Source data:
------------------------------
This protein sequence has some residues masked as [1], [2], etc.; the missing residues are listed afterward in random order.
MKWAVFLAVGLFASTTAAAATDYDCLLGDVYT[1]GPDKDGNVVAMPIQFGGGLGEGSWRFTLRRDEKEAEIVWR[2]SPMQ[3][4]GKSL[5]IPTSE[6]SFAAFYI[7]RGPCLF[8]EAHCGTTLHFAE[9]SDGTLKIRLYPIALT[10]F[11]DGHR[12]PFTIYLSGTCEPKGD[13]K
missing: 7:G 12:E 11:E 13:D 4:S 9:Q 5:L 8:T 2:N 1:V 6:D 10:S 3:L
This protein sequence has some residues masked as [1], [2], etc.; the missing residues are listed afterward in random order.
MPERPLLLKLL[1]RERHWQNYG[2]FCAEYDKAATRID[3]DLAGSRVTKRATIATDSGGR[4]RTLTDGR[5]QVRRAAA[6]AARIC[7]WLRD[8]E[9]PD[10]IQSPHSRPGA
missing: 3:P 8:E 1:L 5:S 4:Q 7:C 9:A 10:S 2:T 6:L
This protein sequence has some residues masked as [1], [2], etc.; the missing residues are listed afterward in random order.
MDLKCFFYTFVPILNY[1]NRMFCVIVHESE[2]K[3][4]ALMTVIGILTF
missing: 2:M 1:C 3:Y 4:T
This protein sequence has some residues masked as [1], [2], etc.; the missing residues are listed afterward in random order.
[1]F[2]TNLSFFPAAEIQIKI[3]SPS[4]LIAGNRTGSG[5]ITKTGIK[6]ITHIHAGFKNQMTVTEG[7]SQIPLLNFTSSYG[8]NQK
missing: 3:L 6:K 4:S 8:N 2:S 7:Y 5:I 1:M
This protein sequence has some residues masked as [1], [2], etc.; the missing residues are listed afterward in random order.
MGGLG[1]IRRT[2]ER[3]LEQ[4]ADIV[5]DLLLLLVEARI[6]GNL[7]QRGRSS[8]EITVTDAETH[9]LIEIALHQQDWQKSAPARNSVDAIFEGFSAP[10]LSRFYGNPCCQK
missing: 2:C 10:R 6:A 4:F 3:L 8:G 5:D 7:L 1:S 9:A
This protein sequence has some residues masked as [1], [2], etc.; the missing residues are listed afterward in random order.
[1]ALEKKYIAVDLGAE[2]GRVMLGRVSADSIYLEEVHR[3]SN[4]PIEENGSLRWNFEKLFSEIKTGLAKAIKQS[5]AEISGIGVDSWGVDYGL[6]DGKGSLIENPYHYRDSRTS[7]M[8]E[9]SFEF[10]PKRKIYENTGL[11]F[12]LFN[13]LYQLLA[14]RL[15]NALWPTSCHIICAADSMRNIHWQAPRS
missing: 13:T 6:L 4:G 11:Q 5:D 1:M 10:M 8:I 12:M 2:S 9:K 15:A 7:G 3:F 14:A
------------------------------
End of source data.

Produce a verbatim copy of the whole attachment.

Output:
This protein sequence has some residues masked as [1], [2], etc.; the missing residues are listed afterward in random order.
MKWAVFLAVGLFASTTAAAATDYDCLLGDVYT[1]GPDKDGNVVAMPIQFGGGLGEGSWRFTLRRDEKEAEIVWR[2]SPMQ[3][4]GKSL[5]IPTSE[6]SFAAFYI[7]RGPCLF[8]EAHCGTTLHFAE[9]SDGTLKIRLYPIALT[10]F[11]DGHR[12]PFTIYLSGTCEPKGD[13]K
missing: 7:G 12:E 11:E 13:D 4:S 9:Q 5:L 8:T 2:N 1:V 6:D 10:S 3:L
This protein sequence has some residues masked as [1], [2], etc.; the missing residues are listed afterward in random order.
MPERPLLLKLL[1]RERHWQNYG[2]FCAEYDKAATRID[3]DLAGSRVTKRATIATDSGGR[4]RTLTDGR[5]QVRRAAA[6]AARIC[7]WLRD[8]E[9]PD[10]IQSPHSRPGA
missing: 3:P 8:E 1:L 5:S 4:Q 7:C 9:A 10:S 2:T 6:L
This protein sequence has some residues masked as [1], [2], etc.; the missing residues are listed afterward in random order.
MDLKCFFYTFVPILNY[1]NRMFCVIVHESE[2]K[3][4]ALMTVIGILTF
missing: 2:M 1:C 3:Y 4:T
This protein sequence has some residues masked as [1], [2], etc.; the missing residues are listed afterward in random order.
[1]F[2]TNLSFFPAAEIQIKI[3]SPS[4]LIAGNRTGSG[5]ITKTGIK[6]ITHIHAGFKNQMTVTEG[7]SQIPLLNFTSSYG[8]NQK
missing: 3:L 6:K 4:S 8:N 2:S 7:Y 5:I 1:M
This protein sequence has some residues masked as [1], [2], etc.; the missing residues are listed afterward in random order.
MGGLG[1]IRRT[2]ER[3]LEQ[4]ADIV[5]DLLLLLVEARI[6]GNL[7]QRGRSS[8]EITVTDAETH[9]LIEIALHQQDWQKSAPARNSVDAIFEGFSAP[10]LSRFYGNPCCQK
missing: 2:C 10:R 6:A 4:F 3:L 8:G 5:D 7:L 1:S 9:A
This protein sequence has some residues masked as [1], [2], etc.; the missing residues are listed afterward in random order.
[1]ALEKKYIAVDLGAE[2]GRVMLGRVSADSIYLEEVHR[3]SN[4]PIEENGSLRWNFEKLFSEIKTGLAKAIKQS[5]AEISGIGVDSWGVDYGL[6]DGKGSLIENPYHYRDSRTS[7]M[8]E[9]SFEF[10]PKRKIYENTGL[11]F[12]LFN[13]LYQLLA[14]RL[15]NALWPTSCHIICAADSMRNIHWQAPRS
missing: 13:T 6:L 4:G 11:Q 5:D 1:M 10:M 8:I 12:M 2:S 9:K 15:A 7:G 3:F 14:A